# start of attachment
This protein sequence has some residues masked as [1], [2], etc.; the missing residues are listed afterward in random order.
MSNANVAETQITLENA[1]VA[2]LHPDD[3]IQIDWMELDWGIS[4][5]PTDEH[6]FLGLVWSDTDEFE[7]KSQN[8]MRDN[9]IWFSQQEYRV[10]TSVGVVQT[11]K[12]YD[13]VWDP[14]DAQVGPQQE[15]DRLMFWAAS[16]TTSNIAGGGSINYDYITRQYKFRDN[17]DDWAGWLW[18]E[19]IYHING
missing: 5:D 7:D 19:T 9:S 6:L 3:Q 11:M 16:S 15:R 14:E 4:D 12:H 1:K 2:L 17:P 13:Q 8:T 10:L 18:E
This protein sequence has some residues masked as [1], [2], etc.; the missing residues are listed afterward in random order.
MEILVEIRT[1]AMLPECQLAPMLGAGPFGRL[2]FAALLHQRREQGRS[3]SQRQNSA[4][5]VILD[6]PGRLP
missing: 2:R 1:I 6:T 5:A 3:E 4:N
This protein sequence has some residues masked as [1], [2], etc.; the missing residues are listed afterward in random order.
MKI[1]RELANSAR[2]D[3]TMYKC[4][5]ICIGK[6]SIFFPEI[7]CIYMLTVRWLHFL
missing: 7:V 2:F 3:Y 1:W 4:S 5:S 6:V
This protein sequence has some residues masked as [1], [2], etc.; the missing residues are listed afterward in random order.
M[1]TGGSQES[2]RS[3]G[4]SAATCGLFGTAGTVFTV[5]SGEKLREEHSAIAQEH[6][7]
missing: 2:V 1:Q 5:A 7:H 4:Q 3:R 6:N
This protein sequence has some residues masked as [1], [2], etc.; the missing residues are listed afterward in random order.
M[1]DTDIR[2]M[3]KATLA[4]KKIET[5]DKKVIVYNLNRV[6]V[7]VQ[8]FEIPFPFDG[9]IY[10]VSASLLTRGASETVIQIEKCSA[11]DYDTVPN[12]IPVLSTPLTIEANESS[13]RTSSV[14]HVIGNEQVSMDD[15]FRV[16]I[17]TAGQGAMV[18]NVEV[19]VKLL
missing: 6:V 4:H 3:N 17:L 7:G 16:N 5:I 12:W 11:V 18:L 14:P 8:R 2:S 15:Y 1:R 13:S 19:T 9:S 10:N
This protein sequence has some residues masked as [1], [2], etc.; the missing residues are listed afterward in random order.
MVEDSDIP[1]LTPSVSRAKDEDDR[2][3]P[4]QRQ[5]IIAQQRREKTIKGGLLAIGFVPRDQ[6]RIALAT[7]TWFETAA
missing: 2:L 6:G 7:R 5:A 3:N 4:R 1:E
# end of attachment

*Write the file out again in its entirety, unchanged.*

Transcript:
This protein sequence has some residues masked as [1], [2], etc.; the missing residues are listed afterward in random order.
MSNANVAETQITLENA[1]VA[2]LHPDD[3]IQIDWMELDWGIS[4][5]PTDEH[6]FLGLVWSDTDEFE[7]KSQN[8]MRDN[9]IWFSQQEYRV[10]TSVGVVQT[11]K[12]YD[13]VWDP[14]DAQVGPQQE[15]DRLMFWAAS[16]TTSNIAGGGSINYDYITRQYKFRDN[17]DDWAGWLW[18]E[19]IYHING
missing: 5:D 7:D 19:T 9:S 6:L 3:Q 11:M 16:S 15:R 14:E 4:D 12:H 1:K 2:L 17:P 13:Q 8:T 10:L 18:E
This protein sequence has some residues masked as [1], [2], etc.; the missing residues are listed afterward in random order.
MEILVEIRT[1]AMLPECQLAPMLGAGPFGRL[2]FAALLHQRREQGRS[3]SQRQNSA[4][5]VILD[6]PGRLP
missing: 2:R 1:I 6:T 5:A 3:E 4:N
This protein sequence has some residues masked as [1], [2], etc.; the missing residues are listed afterward in random order.
MKI[1]RELANSAR[2]D[3]TMYKC[4][5]ICIGK[6]SIFFPEI[7]CIYMLTVRWLHFL
missing: 7:V 2:F 3:Y 1:W 4:S 5:S 6:V
This protein sequence has some residues masked as [1], [2], etc.; the missing residues are listed afterward in random order.
M[1]TGGSQES[2]RS[3]G[4]SAATCGLFGTAGTVFTV[5]SGEKLREEHSAIAQEH[6][7]
missing: 2:V 1:Q 5:A 7:H 4:Q 3:R 6:N
This protein sequence has some residues masked as [1], [2], etc.; the missing residues are listed afterward in random order.
M[1]DTDIR[2]M[3]KATLA[4]KKIET[5]DKKVIVYNLNRV[6]V[7]VQ[8]FEIPFPFDG[9]IY[10]VSASLLTRGASETVIQIEKCSA[11]DYDTVPN[12]IPVLSTPLTIEANESS[13]RTSSV[14]HVIGNEQVSMDD[15]FRV[16]I[17]TAGQGAMV[18]NVEV[19]VKLL
missing: 6:V 4:H 3:N 17:L 7:G 16:N 5:I 12:W 11:V 18:L 14:P 8:R 2:S 15:Y 1:R 13:S 19:T 9:S 10:N
This protein sequence has some residues masked as [1], [2], etc.; the missing residues are listed afterward in random order.
MVEDSDIP[1]LTPSVSRAKDEDDR[2][3]P[4]QRQ[5]IIAQQRREKTIKGGLLAIGFVPRDQ[6]RIALAT[7]TWFETAA
missing: 2:L 6:G 7:R 5:A 3:N 4:R 1:E